Knowledge, attitudes and perspective on adverse drug reaction reporting in a public sector hospital in South Africa: baseline analysis

Antionette Terblanche, Johanna Meyer, Brian Godman, Robert Summers

Research output: Contribution to journalArticle

7 Citations (Scopus)

Abstract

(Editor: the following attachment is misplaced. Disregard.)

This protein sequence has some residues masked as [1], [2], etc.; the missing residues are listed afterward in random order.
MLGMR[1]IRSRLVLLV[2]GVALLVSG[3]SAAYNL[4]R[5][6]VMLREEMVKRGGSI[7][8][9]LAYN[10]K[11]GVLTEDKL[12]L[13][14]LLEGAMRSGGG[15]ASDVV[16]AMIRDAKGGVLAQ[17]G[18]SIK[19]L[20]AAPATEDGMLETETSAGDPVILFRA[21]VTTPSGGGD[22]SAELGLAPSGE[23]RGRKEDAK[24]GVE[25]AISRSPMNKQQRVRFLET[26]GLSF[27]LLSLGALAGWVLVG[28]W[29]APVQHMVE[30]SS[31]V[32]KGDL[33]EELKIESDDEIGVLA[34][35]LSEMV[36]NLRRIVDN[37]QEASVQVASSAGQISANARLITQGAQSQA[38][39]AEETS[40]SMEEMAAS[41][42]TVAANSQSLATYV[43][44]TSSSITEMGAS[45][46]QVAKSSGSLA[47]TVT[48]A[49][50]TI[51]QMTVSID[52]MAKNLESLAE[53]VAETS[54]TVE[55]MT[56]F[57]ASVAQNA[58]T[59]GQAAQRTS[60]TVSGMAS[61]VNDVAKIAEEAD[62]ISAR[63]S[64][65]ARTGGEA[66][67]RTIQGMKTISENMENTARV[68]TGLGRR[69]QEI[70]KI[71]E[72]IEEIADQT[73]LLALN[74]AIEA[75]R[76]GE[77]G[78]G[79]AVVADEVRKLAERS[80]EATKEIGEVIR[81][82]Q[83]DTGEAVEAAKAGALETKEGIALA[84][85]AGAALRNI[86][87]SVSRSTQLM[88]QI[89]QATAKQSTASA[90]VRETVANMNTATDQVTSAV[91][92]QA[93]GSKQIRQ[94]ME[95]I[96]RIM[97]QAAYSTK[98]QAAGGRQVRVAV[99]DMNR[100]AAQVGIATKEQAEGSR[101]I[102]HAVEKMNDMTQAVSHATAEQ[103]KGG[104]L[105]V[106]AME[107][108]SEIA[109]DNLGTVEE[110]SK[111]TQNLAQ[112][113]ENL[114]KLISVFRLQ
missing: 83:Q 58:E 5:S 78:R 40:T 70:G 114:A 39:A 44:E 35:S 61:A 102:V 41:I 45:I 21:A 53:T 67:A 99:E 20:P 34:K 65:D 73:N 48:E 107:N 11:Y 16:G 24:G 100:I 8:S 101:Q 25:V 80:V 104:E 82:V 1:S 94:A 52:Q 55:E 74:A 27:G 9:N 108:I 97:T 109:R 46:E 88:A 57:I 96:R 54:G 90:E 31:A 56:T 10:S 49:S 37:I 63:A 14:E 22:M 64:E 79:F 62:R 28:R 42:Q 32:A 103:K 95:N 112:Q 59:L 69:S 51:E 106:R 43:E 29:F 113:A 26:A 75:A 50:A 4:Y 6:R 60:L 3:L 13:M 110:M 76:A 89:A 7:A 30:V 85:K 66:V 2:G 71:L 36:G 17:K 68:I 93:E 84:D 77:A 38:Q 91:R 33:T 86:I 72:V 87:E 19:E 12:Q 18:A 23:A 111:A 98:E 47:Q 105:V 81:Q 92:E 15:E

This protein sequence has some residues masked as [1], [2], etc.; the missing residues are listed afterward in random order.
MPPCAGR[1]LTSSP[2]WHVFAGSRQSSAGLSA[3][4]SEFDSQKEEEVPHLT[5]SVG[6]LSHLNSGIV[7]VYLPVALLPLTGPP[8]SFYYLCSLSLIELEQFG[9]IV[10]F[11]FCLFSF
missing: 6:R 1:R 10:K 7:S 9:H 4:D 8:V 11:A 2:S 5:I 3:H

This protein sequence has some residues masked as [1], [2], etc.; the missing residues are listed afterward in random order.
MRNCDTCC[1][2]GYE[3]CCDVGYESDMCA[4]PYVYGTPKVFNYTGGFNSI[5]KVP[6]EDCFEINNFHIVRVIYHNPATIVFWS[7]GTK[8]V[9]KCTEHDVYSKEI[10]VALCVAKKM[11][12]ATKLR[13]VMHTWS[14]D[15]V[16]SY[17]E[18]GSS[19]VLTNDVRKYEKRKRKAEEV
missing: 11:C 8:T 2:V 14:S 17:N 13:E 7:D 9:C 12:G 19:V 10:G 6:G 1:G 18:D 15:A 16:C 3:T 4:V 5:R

Background and aims: Adverse drug reactions (ADRs) can cause significant harm in patients; however, ADRs are under-reported in many countries, including South Africa, where evidence of a pharmacovigilance (PV) system to monitor and manage ADRs is a requirement for compliance with norms and standards for quality healthcare delivery. We conducted an analysis amongst health care professionals (HCPs) at Sebokeng Hospital to assess the situation there. Methods: Data were collected using a structured self-administered questionnaire, targeting all medical practitioners, nurses, pharmacists and pharmacist assistants in the hospital. Current procedures for reporting of ADRs were documented. Records were reviewed to determine the number of ADR reports submitted for the 18-month period prior to the study. Data were analysed with SAS. Ethical clearance was obtained. Results: The questionnaire was completed by 132 HCPs (nurses: 58.3%; medical practitioners: 23.5%; pharmacist assistants: 11.4%; pharmacists: 6.8%). The vast majority indicated ADR reporting is necessary (96.2%) and their professional obligation (89.4%). Only 18.9% were aware of an existing PV system in the hospital, 15.2% had an ADR form available and 18.9% knew to whom the form should be submitted. The vast majority had never reported an ADR, had never received training in PV, but wanted training on ADR reporting. Factors discouraging ADR reporting included not knowing how to report them (53.8%), lack of time (37.1%), additional work load (22.0%), uncertainty about the outcome of reporting (32.6%), and lack of confidence to discuss ADRs with colleagues (22.0%). Only 2.3% knew how many ADRs were reported, that ADRs are discussed by a committee (6.1%) and that internal feedback is received on reported ADRs (6.1%). Conclusion: There is an extensive need in Sebokeng Hospital for training on ADR reporting and implementation of systems to facilitate relevant processes; a need which may also exist in other public hospitals in South Africa.